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While walking around the city recently, we couldn’t help but notice the abundance of non-Summerlicious restaurants advertising prix fixe promotions with names that reference the City’s program, but carefully avoid infringing on the trademark. It made us wonder just how difficult it is for restaurants to get accepted into the ‘liciouses, and how the City decides who’s in and who’s out.
Despite the ongoing CUPE strike, we managed to get in touch with Giannina Warren from the Economic Development, Culture & Tourism Department at the City of Toronto who filled us in on the process. Warren told us that before 2009, restaurants had to prove they were rated in two of three leading restaurant guides, which were Patron’s Pick (now defunct), Zagat, and Toronto Life. But, as Warren said, “by the nature of the restaurant review industry, many more restaurants downtown were reviewed than in the outskirts, which may have made it appear that there was a downtown skew.” So now, all restaurants in Toronto proper are eligible to apply as long as they possess a green DineSafe pass, and can prove the price of a typical three-course meal meets minimum requirements. Applicants that fulfill all criteria are notified and asked to RSVP to confirm their participation. As RSVPs roll in, the spaces are filled on a first-come, first-served basis, making the playing field as level as it can get.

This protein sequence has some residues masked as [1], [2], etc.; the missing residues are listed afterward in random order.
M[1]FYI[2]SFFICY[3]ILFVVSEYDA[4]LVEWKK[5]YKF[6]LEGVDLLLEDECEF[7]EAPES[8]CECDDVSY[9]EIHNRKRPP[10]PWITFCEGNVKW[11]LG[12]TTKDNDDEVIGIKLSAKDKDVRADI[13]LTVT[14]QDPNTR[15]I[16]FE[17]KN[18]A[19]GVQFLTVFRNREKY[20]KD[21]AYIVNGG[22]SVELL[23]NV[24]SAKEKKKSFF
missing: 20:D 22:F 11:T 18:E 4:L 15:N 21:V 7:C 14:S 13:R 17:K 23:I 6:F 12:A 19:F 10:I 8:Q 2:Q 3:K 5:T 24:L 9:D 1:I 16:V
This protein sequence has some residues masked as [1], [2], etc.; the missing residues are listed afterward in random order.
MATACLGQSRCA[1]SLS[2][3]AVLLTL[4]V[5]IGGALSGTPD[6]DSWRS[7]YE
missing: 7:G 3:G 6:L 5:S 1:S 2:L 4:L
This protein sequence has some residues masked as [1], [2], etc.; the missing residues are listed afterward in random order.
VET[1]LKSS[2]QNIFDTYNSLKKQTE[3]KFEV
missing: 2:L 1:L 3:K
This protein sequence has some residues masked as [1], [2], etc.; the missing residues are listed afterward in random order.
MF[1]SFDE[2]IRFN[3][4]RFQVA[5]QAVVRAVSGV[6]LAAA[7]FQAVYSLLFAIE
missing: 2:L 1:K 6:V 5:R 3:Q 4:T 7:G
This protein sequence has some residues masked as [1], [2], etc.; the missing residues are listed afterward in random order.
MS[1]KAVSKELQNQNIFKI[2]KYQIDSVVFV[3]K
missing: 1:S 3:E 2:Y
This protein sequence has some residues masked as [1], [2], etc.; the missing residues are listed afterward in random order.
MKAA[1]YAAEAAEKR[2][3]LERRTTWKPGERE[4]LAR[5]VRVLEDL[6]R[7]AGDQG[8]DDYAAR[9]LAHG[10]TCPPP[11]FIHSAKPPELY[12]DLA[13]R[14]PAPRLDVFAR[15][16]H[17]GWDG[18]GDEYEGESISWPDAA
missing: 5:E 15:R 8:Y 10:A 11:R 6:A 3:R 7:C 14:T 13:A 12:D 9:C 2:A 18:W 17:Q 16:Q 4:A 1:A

Even though bookings are reported to be way down this year and grumblings from patrons and servers are getting louder, spots in the program are still coveted by restaurateurs eager to fill seats, especially these days. Over two hundred establishments applied for the one hundred and fifty places in Summerlicious 2009. And while anyone can offer a prix fixe menu at any time, no one can deny that ‘licious has become a household name among locals and tourists alike, and therefore packs more marketing punch. Warren told us the City doesn’t mind non-participating restaurants using variations of the name—just not the name itself. We can just hear managers dreaming up new ones. While strolling around the city this summer, see how many you can find.
All photos by Kaori Furue/Torontoist unless otherwise specified.